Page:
Scenes from YMCA "Water Circus" . At left: Hi Bar over water . Below: a front roll on the Tight Rope. At right: Still Rings, Balance Beam and a Trampoline dismount mto the water. (Laoks like fun)


Presented by Southern California Acro Team Judges: Mrs. Dale McClements Flansaas, Mrs. Joanne Pasquale, Mrs. Elsie Stellway, Mrs. Jud y Trammell , Mrs. Brenda Villard. North Squad: Coach, Mrs. Irene Schmidt; Stephenie Ardis, Debbie Baily, Wendy Cluff, Lori Forman, Linda Hamby, Joanne Hasimoto, Dagmar Hintnaus, Ava Ichimoto, Linda Loretz,

Bey. Marquette, Sue Richards, Susie Singrin, Betty Smith, Joyce Tanac, Denice Wells, Gaye Williams, Terri Zander. . South Squad: Coach, Mrs . Florence Palos; Bonnie Bennett, Leslie Bird, Karin Galloway, Tina Gudge, Sondra Hartley, Dena Lorentzen, Kerry McCollam, Lisa Nelson, Kathy Perry, Cathy Rigby, Lindo Rodella, Margie Schilling, Jeon






Marie Walther.

Wendy Cluff 27.4; Joanne Hasimoto 27; Bonnie Bennett 26.5; Lindo Rodella 26 .3; Sondra Hartley 25.1 . Side Horse Vaulting : Marie Walther 26.8; Joyce Tanac 26.3; Cathy Rigby 25.8; Joanne Hasimato 25.2; Sondra Hartley 23.2. Balance Beam: Marie Walther 26.8; Wendy Cluff 26.2; Lindo Rode lla 26.2; Jo yce Tanac 25.7; Terri Zander 24.3. Uneven Parallel Bars: Marie Walther 27. 1; Debbie Boily 26.7; Cathy Rigby 26.6; Bey. Marquette 25.6; Margie Schilling 24.8. Floor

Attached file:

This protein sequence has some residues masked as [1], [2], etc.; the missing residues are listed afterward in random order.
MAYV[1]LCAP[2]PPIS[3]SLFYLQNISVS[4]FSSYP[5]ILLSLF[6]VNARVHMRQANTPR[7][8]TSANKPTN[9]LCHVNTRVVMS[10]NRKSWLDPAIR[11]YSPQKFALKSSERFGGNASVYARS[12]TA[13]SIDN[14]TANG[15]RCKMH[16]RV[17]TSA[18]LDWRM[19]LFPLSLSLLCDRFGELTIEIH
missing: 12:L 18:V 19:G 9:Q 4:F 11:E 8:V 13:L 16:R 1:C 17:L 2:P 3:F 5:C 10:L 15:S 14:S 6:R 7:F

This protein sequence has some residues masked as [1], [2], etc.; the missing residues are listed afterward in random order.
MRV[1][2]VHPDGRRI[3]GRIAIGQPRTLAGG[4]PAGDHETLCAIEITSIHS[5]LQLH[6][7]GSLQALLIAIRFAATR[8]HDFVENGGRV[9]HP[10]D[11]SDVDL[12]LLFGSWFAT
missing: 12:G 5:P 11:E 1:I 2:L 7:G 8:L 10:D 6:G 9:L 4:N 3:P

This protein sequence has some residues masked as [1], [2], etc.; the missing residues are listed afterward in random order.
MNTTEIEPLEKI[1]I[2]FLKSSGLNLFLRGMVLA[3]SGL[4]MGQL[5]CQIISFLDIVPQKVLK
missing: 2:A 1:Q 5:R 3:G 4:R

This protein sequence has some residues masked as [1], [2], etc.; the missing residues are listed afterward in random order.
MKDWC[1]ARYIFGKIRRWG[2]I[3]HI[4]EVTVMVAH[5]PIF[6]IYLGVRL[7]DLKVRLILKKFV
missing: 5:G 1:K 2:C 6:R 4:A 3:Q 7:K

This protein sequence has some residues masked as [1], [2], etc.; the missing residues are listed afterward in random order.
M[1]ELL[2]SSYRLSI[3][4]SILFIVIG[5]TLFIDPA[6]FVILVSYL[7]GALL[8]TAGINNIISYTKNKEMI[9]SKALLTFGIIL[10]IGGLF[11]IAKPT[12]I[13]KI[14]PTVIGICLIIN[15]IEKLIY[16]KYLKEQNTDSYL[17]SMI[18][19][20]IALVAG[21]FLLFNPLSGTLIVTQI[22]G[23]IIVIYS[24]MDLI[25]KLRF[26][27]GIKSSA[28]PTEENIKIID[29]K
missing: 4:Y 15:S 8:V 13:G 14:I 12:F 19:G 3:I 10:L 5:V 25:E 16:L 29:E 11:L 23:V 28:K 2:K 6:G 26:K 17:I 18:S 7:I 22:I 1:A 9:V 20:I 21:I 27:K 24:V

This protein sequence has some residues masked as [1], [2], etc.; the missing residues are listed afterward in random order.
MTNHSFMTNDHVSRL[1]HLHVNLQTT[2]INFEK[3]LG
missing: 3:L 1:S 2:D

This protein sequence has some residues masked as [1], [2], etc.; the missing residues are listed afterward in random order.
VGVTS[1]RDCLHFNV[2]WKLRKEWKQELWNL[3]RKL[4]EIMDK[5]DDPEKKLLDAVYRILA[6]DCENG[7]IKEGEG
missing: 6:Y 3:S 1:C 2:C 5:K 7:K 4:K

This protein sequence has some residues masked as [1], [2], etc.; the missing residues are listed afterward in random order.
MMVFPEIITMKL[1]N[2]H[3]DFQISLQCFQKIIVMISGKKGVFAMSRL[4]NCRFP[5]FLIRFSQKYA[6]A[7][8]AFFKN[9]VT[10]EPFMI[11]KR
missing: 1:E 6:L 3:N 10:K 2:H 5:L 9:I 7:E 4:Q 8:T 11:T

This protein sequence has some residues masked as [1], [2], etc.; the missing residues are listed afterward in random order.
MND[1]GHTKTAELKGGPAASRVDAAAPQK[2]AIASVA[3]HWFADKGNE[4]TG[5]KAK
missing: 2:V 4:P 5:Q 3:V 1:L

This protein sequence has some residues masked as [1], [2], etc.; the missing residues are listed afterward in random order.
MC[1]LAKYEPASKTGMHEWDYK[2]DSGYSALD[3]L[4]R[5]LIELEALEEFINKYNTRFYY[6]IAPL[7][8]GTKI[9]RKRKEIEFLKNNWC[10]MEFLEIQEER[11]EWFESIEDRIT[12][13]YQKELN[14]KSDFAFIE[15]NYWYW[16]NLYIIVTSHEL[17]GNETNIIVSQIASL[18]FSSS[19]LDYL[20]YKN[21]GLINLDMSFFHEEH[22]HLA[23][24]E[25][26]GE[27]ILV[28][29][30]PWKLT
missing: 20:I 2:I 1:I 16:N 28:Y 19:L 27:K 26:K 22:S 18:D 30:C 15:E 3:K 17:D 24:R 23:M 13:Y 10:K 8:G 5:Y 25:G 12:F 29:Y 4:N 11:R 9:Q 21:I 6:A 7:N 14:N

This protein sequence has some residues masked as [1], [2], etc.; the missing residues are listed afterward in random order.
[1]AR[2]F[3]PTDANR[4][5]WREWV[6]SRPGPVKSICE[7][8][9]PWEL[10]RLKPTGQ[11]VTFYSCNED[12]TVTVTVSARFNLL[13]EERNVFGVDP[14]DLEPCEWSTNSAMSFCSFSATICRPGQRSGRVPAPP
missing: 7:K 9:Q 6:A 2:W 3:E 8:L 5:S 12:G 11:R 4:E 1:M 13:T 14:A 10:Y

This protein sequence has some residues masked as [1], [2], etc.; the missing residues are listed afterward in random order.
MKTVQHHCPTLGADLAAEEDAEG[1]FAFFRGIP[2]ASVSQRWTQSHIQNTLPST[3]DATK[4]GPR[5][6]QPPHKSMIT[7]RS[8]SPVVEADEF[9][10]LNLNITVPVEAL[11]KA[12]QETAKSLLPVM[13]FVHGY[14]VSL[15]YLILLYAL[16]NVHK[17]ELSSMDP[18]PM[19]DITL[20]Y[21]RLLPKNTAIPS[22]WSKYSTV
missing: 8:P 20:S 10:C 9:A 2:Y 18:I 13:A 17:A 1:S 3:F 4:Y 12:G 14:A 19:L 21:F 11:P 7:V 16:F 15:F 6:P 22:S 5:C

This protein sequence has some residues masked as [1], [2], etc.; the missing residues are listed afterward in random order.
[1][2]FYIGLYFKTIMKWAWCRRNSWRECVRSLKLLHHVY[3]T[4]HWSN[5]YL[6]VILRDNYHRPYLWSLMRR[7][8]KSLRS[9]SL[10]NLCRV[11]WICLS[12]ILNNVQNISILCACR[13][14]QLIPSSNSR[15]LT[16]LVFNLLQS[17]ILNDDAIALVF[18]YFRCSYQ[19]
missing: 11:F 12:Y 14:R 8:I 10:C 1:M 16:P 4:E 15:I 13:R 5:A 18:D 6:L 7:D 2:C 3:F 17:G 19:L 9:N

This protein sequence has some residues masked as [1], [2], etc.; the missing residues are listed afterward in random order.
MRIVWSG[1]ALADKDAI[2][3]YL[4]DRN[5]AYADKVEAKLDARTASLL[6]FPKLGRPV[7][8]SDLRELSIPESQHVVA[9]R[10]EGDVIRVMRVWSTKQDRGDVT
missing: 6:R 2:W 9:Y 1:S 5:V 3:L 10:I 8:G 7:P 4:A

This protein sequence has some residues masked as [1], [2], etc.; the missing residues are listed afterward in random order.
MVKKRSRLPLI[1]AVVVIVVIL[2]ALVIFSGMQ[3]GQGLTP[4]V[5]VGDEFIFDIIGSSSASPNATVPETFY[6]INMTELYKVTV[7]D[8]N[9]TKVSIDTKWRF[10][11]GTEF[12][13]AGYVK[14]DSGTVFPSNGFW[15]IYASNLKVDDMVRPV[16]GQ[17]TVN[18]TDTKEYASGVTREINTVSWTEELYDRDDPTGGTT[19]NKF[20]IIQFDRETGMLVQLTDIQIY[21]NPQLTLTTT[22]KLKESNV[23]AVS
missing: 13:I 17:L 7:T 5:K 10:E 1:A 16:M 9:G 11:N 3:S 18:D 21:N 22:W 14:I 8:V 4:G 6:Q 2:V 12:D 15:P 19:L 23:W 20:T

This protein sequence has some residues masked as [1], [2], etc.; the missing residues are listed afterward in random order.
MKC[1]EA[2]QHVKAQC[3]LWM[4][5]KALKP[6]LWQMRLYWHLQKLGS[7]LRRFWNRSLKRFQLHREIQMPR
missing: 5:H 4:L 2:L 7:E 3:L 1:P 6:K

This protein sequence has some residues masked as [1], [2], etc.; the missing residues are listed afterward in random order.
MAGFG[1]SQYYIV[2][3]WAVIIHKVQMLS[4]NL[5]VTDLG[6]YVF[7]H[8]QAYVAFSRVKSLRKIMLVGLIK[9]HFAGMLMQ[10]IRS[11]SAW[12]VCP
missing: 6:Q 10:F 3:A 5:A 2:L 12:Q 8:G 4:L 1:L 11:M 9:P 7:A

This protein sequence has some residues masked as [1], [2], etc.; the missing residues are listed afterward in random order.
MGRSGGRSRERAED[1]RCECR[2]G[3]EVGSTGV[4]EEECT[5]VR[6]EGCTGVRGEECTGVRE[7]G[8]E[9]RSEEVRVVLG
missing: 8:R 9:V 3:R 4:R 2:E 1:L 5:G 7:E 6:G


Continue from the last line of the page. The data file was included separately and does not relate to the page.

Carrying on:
Aboye: Marie Walther, top woman performer of the Competition doing a ha ndspring layout yoU It . At left: The North squad, coached by Mrs. Irene Schmidt and the South Squad coached by Mrs. Florence Palos. At right : Gymnastic Competition.




POSTURE AND GYMNASTICS Many gymnastics fan s have started pro· grams in areas of the U.s.A. by means of a clinic that ha s grown into an area or national event. Others have created truly great annual gymnastic even ts in the form of top·level competitions. It is always of interest to us when someone utilizes a truly uniqu e and imaginative approach in bringing gymnastics into the Jives of American youngsters. This then , is the story of "POSTURE AND GYMNASTICS" a story of the Tulsa, Oklahoma Public Schools systems unique and sti mulatin g program tying together the many fitness ben efit s of gymna stics and the improve· ment of posture through improved muscle ton e of the body. Tulsa, Oklahoma is a most progressive city of several hundred thousand people. Deep in the heart of the Oklahoma oil country this modern city boasts a new and efficient Education Center that houses the adminislrali ve office of the Tulsa Public Schools. Tulsa had for some years utilized a posture program which involved photo· graphing subjects, comparisons of improve· ments, etc. A few short years ago , :Mrs. Beatrice Lowe, Supervii"or of Elementary and Secondary Physical Education, became con· vinced of the values of participation in gymnastic activities in improving student fitness and, in turn , posture. It was some·